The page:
Phase Two of the development started in late 1998 and involved extending the new Cusack Stand to replace the existing Canal End terrace. It is now known as The Davin Stand (Irish: Ardán Dáimhím), after Maurice Davin, the first president of the GAA. This phase also saw the creation of a tunnel which was later named the Ali tunnel in honour of Muhammad Ali and his fight against Al Lewis in July 1972 in Croke Park.[6]

Phase three[edit]

Phase Three saw the building of the new Hogan Stand. This required a greater variety of spectator categories to be accommodated including general spectators, corporate patrons, VIPs, broadcast and media services and operation staff. Extras included a fitted-out mezzanine level for VIP and Ard Comhairle (Where the dignitaries sit) along with a top-level press media facility. The end of Phase Three took the total spectator capacity of Croke Park to 82,000.

Phase four[edit]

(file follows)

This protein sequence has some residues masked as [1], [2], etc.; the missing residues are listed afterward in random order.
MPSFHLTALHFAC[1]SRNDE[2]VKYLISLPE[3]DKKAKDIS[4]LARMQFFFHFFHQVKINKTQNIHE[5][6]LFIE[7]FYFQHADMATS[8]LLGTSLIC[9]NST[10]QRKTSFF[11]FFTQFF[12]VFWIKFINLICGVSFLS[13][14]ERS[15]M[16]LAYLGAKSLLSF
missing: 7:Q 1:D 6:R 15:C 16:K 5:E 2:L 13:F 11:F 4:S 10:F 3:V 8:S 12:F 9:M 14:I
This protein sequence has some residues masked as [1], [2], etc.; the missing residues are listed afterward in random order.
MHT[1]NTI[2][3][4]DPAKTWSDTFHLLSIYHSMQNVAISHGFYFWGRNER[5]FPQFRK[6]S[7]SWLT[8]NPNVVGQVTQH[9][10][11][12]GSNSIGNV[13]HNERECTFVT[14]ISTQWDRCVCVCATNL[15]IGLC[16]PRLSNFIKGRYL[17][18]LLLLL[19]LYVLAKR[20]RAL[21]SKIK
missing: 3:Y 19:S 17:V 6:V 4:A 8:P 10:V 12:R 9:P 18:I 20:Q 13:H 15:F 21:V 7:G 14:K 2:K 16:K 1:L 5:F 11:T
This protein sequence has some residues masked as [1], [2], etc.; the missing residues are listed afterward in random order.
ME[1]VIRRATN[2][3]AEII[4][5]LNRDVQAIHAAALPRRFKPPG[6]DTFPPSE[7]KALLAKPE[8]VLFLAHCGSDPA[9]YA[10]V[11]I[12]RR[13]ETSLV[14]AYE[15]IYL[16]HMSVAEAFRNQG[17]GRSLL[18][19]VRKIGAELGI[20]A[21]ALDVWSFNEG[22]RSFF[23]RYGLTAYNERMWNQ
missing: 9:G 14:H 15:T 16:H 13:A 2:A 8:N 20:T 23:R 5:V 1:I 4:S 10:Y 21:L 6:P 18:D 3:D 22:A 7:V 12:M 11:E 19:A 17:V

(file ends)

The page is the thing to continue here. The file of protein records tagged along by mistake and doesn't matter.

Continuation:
After the 2003 Special Olympics, construction began in September 2003 on the final phase, Phase Four. This involved the redevelopment of the Nally Stand and Hill 16 into a new Nally End/Dineen Hill 16 terrace. It was officially opened by the then GAA President Seán Kelly on 14 March 2005. For logistical reasons (and, to a degree, historical reasons), and also to provide cheaper high-capacity space, the area is a terrace rather than a seated stand, the only remaining standing-room in Croke Park. Unlike the previous Hill, the new terrace was divided into separate sections – Hill A (Cusack stand side), Hill B (behind the goals) and the Nally terrace (on the site of the old Nally Stand). The fully redeveloped Hill has a capacity of around 13200, bringing the overall capacity of the stadium to 82,300. This made the stadium the 2nd biggest in the EU after the Nou Camp, Barcelona. The new Wembley stadium has now taken over second place with Croke Park in third However, the presence of terracing means that for competitive soccer, the capacity is reduced to approximately 73,500, due to FIFA's statutes stating that competitive games must be played in all-seater stadiums.